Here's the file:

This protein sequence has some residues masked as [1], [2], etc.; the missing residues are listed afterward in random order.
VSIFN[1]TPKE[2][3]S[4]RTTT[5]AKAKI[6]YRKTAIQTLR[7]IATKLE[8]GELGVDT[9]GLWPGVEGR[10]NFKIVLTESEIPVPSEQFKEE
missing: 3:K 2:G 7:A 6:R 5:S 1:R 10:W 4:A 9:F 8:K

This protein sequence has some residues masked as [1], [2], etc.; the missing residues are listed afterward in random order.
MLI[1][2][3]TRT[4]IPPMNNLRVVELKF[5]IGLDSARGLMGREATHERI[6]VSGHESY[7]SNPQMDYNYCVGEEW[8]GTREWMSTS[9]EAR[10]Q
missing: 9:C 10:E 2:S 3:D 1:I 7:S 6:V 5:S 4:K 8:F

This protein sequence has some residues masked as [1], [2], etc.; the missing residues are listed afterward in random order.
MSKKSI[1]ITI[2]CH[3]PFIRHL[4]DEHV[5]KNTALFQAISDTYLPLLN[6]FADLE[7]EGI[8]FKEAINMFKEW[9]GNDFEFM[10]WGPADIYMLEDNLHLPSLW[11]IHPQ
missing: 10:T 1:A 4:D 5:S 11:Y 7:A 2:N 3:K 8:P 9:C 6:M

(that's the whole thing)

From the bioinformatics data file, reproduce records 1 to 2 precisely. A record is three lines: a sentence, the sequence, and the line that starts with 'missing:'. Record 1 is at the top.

This protein sequence has some residues masked as [1], [2], etc.; the missing residues are listed afterward in random order.
VSIFN[1]TPKE[2][3]S[4]RTTT[5]AKAKI[6]YRKTAIQTLR[7]IATKLE[8]GELGVDT[9]GLWPGVEGR[10]NFKIVLTESEIPVPSEQFKEE
missing: 3:K 2:G 7:A 6:R 5:S 1:R 10:W 4:A 9:F 8:K

This protein sequence has some residues masked as [1], [2], etc.; the missing residues are listed afterward in random order.
MLI[1][2][3]TRT[4]IPPMNNLRVVELKF[5]IGLDSARGLMGREATHERI[6]VSGHESY[7]SNPQMDYNYCVGEEW[8]GTREWMSTS[9]EAR[10]Q
missing: 9:C 10:E 2:S 3:D 1:I 7:S 6:V 5:S 4:K 8:F